“As a young priest in the Trenton Diocese he served as the president of the Priest Senate and as a visionary and an architect helped develop many important life-giving programs for his brother priests and he was very well respected by all,” Father Lynam said.
“He became a monsignor at the age of 40 and was one of the youngest ever appointed a monsignor in the Diocese of Trenton and he was very proud of that.”
He told the parishioners of St. Thomas that Msgr. Szymanski was “so proud to serve as your pastor for so many years.”
Father Lynam admitted that as a young seminarian and a young priest he was “afraid” of Msgr. Szymanski because he could be intimidating, but over the years, a great friendship developed.
“And during his priestly life, he was blessed with the great priest friends,” Father Lynam said. “Msgr. Bill Benwell, was faithful to John to the end and Father Tom Ryan, really took care of monsignor over these last years, taking him many places and always doing it with gentleness.”
Well-known for telling jokes, Msgr. Szymanski had a filing cabinet in his room filled with jokes, Father Lynam said, then suggested that one of the historians of the diocese consider putting them in a book in honor of Msgr. Szymanski.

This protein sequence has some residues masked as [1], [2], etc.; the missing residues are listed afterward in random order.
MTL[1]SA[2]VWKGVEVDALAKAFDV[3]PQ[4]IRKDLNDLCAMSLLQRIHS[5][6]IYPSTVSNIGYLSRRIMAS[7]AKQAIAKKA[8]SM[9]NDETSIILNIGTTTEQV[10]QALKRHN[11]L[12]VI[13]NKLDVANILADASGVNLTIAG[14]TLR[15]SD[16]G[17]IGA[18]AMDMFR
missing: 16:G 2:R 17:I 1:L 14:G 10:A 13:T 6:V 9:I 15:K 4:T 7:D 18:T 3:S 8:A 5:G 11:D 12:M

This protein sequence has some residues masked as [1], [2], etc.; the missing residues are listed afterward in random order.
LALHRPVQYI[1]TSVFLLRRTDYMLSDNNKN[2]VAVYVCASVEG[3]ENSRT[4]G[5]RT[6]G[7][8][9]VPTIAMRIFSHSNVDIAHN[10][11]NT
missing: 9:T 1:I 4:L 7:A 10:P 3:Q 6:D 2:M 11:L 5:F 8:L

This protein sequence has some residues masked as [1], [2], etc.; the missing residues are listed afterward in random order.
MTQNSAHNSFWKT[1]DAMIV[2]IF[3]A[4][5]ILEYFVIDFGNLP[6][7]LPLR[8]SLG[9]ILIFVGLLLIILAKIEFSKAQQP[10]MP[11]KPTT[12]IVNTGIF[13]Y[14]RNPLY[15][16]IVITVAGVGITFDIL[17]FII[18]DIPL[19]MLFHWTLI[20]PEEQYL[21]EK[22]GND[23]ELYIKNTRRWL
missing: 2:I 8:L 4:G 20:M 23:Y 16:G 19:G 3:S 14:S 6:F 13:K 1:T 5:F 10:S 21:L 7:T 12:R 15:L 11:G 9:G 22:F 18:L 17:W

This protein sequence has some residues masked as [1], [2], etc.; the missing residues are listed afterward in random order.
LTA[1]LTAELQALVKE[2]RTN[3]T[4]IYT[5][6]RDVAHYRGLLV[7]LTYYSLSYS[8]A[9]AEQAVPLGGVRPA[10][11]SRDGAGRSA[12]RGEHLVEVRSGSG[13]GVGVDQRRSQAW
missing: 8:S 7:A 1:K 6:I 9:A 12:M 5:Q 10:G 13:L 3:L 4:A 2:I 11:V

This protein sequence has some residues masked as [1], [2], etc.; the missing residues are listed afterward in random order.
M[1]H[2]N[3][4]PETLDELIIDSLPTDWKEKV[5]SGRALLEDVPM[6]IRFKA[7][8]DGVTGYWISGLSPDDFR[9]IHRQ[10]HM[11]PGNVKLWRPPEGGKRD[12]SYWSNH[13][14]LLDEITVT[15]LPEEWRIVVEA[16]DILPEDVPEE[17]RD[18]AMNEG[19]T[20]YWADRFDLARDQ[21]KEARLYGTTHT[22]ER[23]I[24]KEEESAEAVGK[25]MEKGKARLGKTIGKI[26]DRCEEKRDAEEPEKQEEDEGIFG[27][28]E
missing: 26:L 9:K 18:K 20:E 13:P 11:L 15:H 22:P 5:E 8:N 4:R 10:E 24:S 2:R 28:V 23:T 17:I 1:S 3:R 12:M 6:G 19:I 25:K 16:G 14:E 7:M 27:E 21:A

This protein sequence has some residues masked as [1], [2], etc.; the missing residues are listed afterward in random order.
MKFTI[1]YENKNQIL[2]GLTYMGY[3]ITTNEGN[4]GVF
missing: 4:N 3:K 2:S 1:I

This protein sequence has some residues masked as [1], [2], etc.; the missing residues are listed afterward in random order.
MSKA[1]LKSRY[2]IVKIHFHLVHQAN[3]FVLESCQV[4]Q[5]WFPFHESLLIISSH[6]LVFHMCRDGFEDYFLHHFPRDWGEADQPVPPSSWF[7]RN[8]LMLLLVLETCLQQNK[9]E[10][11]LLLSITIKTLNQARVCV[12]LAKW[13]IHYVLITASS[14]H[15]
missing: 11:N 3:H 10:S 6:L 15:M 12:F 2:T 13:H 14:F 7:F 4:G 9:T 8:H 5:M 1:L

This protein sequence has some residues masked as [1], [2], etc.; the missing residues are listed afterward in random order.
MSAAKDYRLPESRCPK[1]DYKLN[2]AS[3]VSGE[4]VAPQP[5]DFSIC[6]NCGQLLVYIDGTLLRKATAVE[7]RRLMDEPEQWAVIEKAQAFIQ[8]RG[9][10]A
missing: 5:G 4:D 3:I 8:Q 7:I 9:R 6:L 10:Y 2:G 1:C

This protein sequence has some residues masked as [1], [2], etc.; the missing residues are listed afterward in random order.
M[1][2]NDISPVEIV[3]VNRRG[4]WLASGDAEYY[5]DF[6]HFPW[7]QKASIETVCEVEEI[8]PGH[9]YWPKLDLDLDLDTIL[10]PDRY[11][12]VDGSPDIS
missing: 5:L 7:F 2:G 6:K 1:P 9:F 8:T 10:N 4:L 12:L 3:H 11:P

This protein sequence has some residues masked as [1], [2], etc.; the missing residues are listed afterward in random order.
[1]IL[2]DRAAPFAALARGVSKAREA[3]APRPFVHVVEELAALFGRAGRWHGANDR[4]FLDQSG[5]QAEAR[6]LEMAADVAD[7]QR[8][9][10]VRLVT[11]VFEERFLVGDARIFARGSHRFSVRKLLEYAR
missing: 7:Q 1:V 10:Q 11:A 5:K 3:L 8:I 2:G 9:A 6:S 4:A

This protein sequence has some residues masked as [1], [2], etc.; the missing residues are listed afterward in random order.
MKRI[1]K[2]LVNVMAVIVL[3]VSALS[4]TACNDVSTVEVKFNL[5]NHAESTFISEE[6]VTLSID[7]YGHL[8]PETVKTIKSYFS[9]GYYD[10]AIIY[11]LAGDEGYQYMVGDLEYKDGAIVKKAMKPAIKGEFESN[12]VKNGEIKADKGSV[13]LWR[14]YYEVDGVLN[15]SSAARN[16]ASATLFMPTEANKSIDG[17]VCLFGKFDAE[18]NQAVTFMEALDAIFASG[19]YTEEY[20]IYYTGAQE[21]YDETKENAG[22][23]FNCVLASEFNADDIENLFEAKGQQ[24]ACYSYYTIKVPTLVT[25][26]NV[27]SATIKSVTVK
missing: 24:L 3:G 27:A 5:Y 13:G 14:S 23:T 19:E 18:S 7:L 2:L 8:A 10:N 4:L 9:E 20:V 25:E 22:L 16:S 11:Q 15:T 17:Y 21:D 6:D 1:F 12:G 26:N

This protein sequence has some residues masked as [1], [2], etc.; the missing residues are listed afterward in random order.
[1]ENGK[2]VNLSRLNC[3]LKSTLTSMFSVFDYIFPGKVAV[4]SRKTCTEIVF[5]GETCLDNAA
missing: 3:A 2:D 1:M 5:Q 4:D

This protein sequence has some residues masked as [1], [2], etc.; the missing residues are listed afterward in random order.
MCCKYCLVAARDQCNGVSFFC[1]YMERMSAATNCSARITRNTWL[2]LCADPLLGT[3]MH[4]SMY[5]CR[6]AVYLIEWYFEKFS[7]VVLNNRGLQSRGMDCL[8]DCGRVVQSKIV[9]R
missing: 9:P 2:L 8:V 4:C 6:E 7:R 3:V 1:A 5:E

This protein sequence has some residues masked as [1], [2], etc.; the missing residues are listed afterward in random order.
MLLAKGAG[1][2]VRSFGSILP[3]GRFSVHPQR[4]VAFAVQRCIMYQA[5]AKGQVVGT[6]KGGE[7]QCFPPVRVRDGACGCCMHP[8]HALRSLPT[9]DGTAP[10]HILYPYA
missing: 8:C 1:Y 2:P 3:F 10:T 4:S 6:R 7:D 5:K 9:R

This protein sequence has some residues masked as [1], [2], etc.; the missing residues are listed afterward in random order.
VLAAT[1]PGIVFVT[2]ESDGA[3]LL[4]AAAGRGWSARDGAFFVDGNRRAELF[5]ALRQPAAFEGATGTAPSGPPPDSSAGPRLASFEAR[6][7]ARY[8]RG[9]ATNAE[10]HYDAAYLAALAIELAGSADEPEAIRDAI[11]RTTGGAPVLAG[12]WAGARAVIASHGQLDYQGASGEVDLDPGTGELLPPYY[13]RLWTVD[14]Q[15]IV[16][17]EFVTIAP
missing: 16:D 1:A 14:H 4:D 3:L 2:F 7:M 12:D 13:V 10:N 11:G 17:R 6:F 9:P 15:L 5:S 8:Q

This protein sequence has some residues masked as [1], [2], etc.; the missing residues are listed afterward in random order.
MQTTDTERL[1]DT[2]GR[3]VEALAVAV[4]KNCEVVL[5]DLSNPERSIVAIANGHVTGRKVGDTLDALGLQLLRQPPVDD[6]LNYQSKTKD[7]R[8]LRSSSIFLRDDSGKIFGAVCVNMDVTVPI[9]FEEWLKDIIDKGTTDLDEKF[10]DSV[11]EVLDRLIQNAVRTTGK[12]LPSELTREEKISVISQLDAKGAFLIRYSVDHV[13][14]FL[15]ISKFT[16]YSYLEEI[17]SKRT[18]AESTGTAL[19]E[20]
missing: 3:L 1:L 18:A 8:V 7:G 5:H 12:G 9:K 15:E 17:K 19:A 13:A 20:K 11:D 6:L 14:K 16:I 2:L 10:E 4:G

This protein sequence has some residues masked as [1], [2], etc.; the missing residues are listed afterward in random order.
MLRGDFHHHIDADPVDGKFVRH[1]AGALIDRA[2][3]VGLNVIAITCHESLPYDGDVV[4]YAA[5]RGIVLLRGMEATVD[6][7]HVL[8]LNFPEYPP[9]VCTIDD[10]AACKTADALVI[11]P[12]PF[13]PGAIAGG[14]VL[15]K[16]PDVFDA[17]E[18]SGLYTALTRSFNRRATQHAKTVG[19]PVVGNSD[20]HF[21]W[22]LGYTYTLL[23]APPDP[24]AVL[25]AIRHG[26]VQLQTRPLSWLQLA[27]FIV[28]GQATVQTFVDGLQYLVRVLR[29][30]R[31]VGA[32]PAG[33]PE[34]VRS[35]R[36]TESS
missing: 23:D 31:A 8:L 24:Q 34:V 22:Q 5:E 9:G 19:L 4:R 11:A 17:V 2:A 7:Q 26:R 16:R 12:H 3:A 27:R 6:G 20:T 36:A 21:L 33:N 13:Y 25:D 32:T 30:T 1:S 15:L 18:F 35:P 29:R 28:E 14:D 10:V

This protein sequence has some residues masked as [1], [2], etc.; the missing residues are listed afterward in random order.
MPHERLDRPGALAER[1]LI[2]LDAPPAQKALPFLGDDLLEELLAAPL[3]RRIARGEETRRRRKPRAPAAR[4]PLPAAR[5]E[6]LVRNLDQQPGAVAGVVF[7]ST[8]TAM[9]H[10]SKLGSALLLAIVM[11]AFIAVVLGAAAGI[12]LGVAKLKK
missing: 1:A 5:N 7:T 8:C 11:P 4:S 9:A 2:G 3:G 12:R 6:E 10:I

Regarding Msgr. Szymanski’s loyalty to the Giants, Father Lynam drew laughter when he said, “If you go to his room you would think you’re in a teenager’s room who loves the Giants. Giants are everywhere — bedspreads, blankets, and I’m grateful to Father Ryan, who had Giants cufflinks overnighted so they could be placed on monsignor in his casket.”
Father Lynam concluded by saying, “On this feast of St. Thomas in the Gospel we hear Thomas ask Jesus, ‘Master we do not know where you are going; how can we know the way?’
“All of us gathered here today can say with great faith that Msgr. Szymanski knew the way and we know where he is and he is praying for all of us. Monsignor, until we meet again…”